Data from: Multiple origins of mountain biodiversity in New Zealand’s largest plant radiation
Thomas, Anne et al. (2023), Data from: Multiple origins of mountain biodiversity in New Zealand’s largest plant radiation, Dryad, Dataset, https://doi.org/10.5061/dryad.p8cz8w9sw
Aim: How mountains accumulate species diversity remains poorly understood, particularly the relative role of in situ cladogenesis compared with colonization from lower elevations. Here, we estimated the contributions of in situ cladogenesis and colonization in generating biodiversity of a large mountain plant radiation and determined the importance of niche adaptation and divergence in these processes. We expected cladogenesis would accompany novel habitats formed by mountain uplift but colonization would become more important with time as dispersal opportunities accrue.
Location: New Zealand, Southern Alps
Taxon: Veronica sect. Hebe (Plantaginaceae)
Methods: We estimated the most complete time-calibrated phylogeny to date for Veronica sect. Hebe to quantify rates of in situ cladogenesis and colonization of mountain habitat based on historical biogeographical models. We used environmental niche modeling to quantify species’ climate niches and estimate niche disparity and divergence over time.
Results: In situ cladogenesis generated more species in the mountains than colonization from lowlands. Whereas cladogenesis slowed over time, colonization increased, especially in the alpine zone. Both adaptive ecological speciation along climate niche axes and non-adaptive, vicariant speciation contributed to cladogenesis. However, climate niche disparity through time became saturated, suggesting competition for niche space was important. Colonization brought more divergent species into mountain niches.
Main Conclusions: We suggest mountain diversity accumulates through three main stages: high cladogenesis after initial colonization, decreasing cladogenesis with increasing competition, and increasing colonization after niches saturate, likely promoted by niche divergence. Combining lineage and mountain uplift trajectories, these stages provide a conceptual model to understand how diversity accumulates elsewhere. Assuming these deep-time findings apply to anthropogenic conditions, alpine specialists could struggle to outcompete colonizers facilitated by climate change, especially from generalist clades. Considering novel competitive interactions alongside niche traits and biogeographical processes will be crucial for predicting the fate of alpine biodiversity in a changing world.
We sampled 115 of 124 New Zealand species of Veronica by adding 38 newly sequenced species to the 77 in Thomas et al. (2021). We followed Thomas et al. (2021) for sample collection, DNA extraction, and sequencing. Briefly, we used target capture enrichment on recent herbarium and fresh collected samples using the Angiosperms353 bait kit that targets 353 low-copy nuclear genes (Johnson et al., 2018; McDonnell et al., 2021). Samples were sequenced on an Illumina NextSeq 500 with 2×150-bp paired-end reads. We processed sequences as in Thomas et al. (2021), retrieving target loci and flanking intron regions with HybPiper v1.2 (Johnson et al., 2016). We trimmed and filtered alignments using the “full” filtering scheme described in Thomas et al. (2021), which consisted of removing markers with taxon occupancy <50%, alignment length less than 150 bp and fewer than 20 parsimony informative sites, or average percent identity <65.5%.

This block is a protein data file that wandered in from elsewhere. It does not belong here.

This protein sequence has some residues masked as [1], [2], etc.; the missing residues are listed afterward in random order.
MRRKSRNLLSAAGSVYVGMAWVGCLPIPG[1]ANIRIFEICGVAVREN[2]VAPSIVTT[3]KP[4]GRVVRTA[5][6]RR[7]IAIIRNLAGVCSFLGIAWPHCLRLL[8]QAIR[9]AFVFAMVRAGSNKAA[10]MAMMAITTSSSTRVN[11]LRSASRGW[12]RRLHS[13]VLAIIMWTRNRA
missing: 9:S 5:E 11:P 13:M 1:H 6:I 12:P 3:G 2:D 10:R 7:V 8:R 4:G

To minimize gene tree conflict observed during phylogenetic reconstruction with maximum likelihood methods by Thomas et al. (2021), we used a Bayesian multispecies coalescent (MSC) model to estimate a time-calibrated phylogeny with StarBEAST2 (Ogilvie et al., 2017). We first used Sortadate (Smith et al., 2018) to reduce the Angiosperms353 dataset to the 50 most informative supercontigs (loci plus their flanking introns), as the full dataset was computationally intractable. Genes were selected by averaging the ranks for gene tree length (as a heuristic for information content) and congruence with a maximum likelihood species tree estimated by IQTREE v1.6 (Nguyen et al., 2015; see Thomas et al., 2021). We partitioned the MSC model by locus and used a HKY site model with empirical base frequencies, strict clock with an estimated rate, and the Calibrated Yule speciation model (Heled & Drummond, 2012), all with default priors. Because there are no accepted Veronica fossils in New Zealand, we relied on secondary calibration from a Plantaginaceae-wide tree with Plantago fossils (Meudt et al., 2015). This calibration estimated the crown age of New Zealand Veronica as 5–10 Ma. Accordingly, we used a normal prior (mean = 7.5 Ma and standard deviation = 1 Ma) for the most recent common ancestor of the New Zealand Veronica sect. Hebe, excluding the Australian outgroup. We ran a Markov Monte Carlo chain for 1.6 billion generations in the CIPRES Science Gateway computing facility (Miller et al., 2015) and confirmed all relevant parameters had effective sample sizes (ESS) > 200 in Tracer v1.7.1 (Rambaut et al., 2018) after a burn-in of 1 billion generations. The ‘RWTY’ R package (Warren et al., 2017) showed convergence for the species tree topology with ESS > 1000. We sampled 1000 trees from the posterior distribution and calculated the Maximum Clade Credibility tree in TreeAnnotator v2.6.3 (Bouckaert et al., 2019).
Alignments: text files; can be viewed with Geneious or Integrative Genomics Viewer
Tree files: text files; can be manipulated with R package ape or viewed with FigTree; posterior tree distribution can be visualized with DensiTree
Beauti XML: xml file; can be loaded with Beauti or run with BEAST2 software
Society of Systematic Biologists
Gates Cambridge Trust
Newnham College, University of Cambridge
Linnean Society of London